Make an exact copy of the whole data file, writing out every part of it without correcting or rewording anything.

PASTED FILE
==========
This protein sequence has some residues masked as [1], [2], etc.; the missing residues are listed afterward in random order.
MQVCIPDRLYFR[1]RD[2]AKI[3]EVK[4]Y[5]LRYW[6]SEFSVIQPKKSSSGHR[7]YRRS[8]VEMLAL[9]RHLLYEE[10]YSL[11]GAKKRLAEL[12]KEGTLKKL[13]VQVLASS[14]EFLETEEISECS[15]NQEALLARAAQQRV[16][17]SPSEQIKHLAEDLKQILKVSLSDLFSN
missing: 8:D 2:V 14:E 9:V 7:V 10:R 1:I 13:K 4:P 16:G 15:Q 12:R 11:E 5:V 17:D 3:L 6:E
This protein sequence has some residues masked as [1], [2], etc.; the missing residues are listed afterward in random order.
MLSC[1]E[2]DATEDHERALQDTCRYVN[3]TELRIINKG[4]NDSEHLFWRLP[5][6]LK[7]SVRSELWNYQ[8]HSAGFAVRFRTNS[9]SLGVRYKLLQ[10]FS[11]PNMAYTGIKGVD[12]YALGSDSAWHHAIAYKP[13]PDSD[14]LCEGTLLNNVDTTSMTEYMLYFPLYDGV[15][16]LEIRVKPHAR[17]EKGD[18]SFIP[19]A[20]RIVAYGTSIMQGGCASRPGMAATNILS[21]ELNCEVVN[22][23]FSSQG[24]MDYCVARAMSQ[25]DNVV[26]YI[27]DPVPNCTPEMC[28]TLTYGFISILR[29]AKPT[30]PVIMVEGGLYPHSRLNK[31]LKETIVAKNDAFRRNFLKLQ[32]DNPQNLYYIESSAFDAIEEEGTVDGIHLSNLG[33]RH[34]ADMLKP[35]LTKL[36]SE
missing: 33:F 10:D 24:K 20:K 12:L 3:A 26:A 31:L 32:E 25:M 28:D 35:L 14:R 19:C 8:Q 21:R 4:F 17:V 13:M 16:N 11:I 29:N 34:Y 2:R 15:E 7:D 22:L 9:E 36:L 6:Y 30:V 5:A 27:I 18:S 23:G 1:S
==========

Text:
This protein sequence has some residues masked as [1], [2], etc.; the missing residues are listed afterward in random order.
MQVCIPDRLYFR[1]RD[2]AKI[3]EVK[4]Y[5]LRYW[6]SEFSVIQPKKSSSGHR[7]YRRS[8]VEMLAL[9]RHLLYEE[10]YSL[11]GAKKRLAEL[12]KEGTLKKL[13]VQVLASS[14]EFLETEEISECS[15]NQEALLARAAQQRV[16][17]SPSEQIKHLAEDLKQILKVSLSDLFSN
missing: 8:D 2:V 14:E 9:V 7:V 10:R 1:I 13:K 4:P 16:G 15:Q 12:R 11:E 5:V 17:D 3:L 6:E
This protein sequence has some residues masked as [1], [2], etc.; the missing residues are listed afterward in random order.
MLSC[1]E[2]DATEDHERALQDTCRYVN[3]TELRIINKG[4]NDSEHLFWRLP[5][6]LK[7]SVRSELWNYQ[8]HSAGFAVRFRTNS[9]SLGVRYKLLQ[10]FS[11]PNMAYTGIKGVD[12]YALGSDSAWHHAIAYKP[13]PDSD[14]LCEGTLLNNVDTTSMTEYMLYFPLYDGV[15][16]LEIRVKPHAR[17]EKGD[18]SFIP[19]A[20]RIVAYGTSIMQGGCASRPGMAATNILS[21]ELNCEVVN[22][23]FSSQG[24]MDYCVARAMSQ[25]DNVV[26]YI[27]DPVPNCTPEMC[28]TLTYGFISILR[29]AKPT[30]PVIMVEGGLYPHSRLNK[31]LKETIVAKNDAFRRNFLKLQ[32]DNPQNLYYIESSAFDAIEEEGTVDGIHLSNLG[33]RH[34]ADMLKP[35]LTKL[36]SE
missing: 33:F 10:D 24:K 20:K 12:L 3:A 26:A 31:L 32:E 25:M 28:D 35:L 14:R 19:C 8:Q 21:R 4:F 17:V 13:M 16:N 11:I 29:N 34:Y 2:R 15:E 7:D 22:L 9:E 36:L 6:Y 30:V 5:A 27:I 18:S 23:G 1:S